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Papillary proliferation of the endometrium (PPE) without cytologic atypia is uncommon and has only been studied in detail by Lehman and Hart in 2001. On histologic examination, PPE ranges from simple papillae with fibrovascular cores, often involving the surface of endometrial polyps, to complex intracystic proliferations; some consider the latter to be analogous to nonatypical complex hyperplasia. To further characterize PPE, with emphasis on the risk of and features associated with concurrent or subsequent neoplasia, the clinicopathologic features of 59 cases without cytologic atypia were studied. The cases were classified into 2 groups according to the degree of architectural complexity and extent of proliferation. Group 1 consisted of those with localized simple papillae. Simple papillae were defined as those with short, predominantly nonbranching stalks; those with occasional secondary branches and/or detached papillae were also included in this group. Localized proliferations were those with 1 or 2 foci involving the surface or the subjacent glands of polyps or nonpolypoid endometrium. Group 2 consisted of those with complex papillae and/or those with diffuse and crowded intracystic papillae. Complex papillae were those with either short or long stalks, with frequent secondary and complex branches. Diffuse proliferation was defined as presence of 3 or more foci within a specimen or involvement of >50% of the endometrial polyp by simple or complex PPE. Any coexistent or subsequent hyperplasia of conventional type (World Health Organization classification) or adenocarcinoma was recorded. The age of patients ranged from 23 to 82 years (median, 53 y); 36 (61%) were postmenopausal. The majority presented with abnormal vaginal bleeding. Sixteen patients (27%) were receiving hormonal preparations including 5 who were treated with a progestogen for preexisting endometrial hyperplasia or low-grade endometrioid adenocarcinoma. The histologic diagnosis of PPE was made in 49 biopsies and in 10 hysterectomy specimens. Thirty-six cases (61%) were classified as group 1 and 23 (39%) as group 2. In 47 cases (80%), there was a coexisting endometrial polyp, 39 (66%) of which were involved by the PPE. Fifty-three cases (90%) had coexisting epithelial metaplastic changes, 41 (77%) of which were involved by the PPE. The most common type of metaplasia was mucinous (41 of 59 cases, or 69%). Follow-up information was known for 46 patients (78%). Coexistent or subsequent nonatypical and atypical hyperplasia was found in 8 (17%) and 6 cases (13%), respectively. In 6 of the 46 cases (13%), a low-grade endometrioid adenocarcinoma was present either in the original specimen or during follow-up. In contrast to group 1 PPE, those with group 2 features were significantly associated with concurrent or subsequent premalignant lesions (nonatypical and atypical hyperplasia) or carcinoma (P<0.0001). This study indicates that localized and architecturally simple PPEs confined to a completely removed polyp are usually associated with a benign outcome and may be appropriately labeled as "benign papillary proliferation of the endometrium." Lesions with architecturally complex papillae, especially when extensive, have an increased risk of concurrent or subsequent endometrial hyperplasia and carcinoma and should probably be regarded as analogous to atypical complex hyperplasia, and the term "complex papillary hyperplasia" is appropriate. As the distinction between simple and complex PPE may be difficult in small endometrial aspirational samples, consideration for curettage should be given to ascertain whether the lesion has been completely removed.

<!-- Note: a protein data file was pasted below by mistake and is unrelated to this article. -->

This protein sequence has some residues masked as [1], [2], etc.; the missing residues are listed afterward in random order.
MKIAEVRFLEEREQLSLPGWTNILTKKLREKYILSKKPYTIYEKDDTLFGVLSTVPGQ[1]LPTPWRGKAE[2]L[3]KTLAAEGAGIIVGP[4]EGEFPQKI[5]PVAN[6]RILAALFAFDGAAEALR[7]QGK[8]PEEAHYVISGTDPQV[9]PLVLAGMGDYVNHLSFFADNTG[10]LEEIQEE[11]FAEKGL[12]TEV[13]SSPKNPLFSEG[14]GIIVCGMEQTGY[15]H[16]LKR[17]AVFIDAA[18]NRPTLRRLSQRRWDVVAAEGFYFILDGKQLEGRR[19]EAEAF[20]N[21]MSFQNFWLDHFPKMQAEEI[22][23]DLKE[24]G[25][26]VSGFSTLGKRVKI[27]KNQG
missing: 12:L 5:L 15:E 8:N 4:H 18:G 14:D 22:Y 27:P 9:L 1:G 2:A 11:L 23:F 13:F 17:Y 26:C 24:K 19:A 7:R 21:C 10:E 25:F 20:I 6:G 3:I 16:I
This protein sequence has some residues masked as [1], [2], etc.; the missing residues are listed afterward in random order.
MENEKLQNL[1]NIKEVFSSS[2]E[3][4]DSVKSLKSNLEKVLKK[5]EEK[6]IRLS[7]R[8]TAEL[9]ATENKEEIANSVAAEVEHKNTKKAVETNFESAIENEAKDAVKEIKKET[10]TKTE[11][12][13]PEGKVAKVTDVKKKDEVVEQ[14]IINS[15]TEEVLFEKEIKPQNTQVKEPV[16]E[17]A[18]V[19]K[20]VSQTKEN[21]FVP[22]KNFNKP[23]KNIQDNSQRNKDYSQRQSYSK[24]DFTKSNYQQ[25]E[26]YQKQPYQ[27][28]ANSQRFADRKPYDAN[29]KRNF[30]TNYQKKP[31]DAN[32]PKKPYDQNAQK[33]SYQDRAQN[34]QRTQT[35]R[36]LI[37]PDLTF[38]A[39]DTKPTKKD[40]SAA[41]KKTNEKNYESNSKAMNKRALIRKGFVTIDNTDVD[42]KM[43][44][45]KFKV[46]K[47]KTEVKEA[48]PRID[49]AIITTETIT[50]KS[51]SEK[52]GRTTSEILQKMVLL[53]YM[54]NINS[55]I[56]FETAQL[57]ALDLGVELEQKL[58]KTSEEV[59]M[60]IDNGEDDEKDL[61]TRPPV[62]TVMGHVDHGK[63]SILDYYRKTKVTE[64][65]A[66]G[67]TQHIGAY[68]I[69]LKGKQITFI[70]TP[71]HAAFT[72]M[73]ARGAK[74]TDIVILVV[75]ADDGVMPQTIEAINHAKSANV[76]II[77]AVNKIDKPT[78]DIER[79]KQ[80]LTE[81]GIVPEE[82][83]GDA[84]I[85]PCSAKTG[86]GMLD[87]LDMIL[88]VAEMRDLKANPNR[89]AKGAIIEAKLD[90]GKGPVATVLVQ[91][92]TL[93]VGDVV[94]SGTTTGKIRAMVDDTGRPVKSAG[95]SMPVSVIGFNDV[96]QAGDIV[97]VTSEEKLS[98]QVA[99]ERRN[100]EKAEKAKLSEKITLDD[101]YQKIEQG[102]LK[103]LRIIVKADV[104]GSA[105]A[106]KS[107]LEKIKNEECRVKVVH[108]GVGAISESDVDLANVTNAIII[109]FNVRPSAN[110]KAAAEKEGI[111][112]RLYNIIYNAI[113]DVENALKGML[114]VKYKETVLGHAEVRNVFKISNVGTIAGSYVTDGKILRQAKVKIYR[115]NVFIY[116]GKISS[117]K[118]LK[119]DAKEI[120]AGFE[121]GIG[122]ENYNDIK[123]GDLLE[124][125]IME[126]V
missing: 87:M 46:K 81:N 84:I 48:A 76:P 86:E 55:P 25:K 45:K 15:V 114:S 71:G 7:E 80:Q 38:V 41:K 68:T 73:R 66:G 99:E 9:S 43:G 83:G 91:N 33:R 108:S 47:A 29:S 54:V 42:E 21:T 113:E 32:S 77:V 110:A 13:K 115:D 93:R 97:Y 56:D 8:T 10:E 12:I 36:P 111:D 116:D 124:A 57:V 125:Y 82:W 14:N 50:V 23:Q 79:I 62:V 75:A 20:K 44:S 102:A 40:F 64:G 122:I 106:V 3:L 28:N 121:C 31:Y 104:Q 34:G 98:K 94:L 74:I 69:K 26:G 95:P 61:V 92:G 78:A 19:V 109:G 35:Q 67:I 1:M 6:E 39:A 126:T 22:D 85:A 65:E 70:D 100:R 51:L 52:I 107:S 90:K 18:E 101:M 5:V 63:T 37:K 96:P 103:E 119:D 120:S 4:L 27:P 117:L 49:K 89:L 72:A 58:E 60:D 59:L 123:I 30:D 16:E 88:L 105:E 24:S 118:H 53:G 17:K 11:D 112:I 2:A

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Post-transcriptional exon shuffling events in humans can be evolutionarily conserved and abundant.
Genome Res.
PUBLISHED: 09-23-2011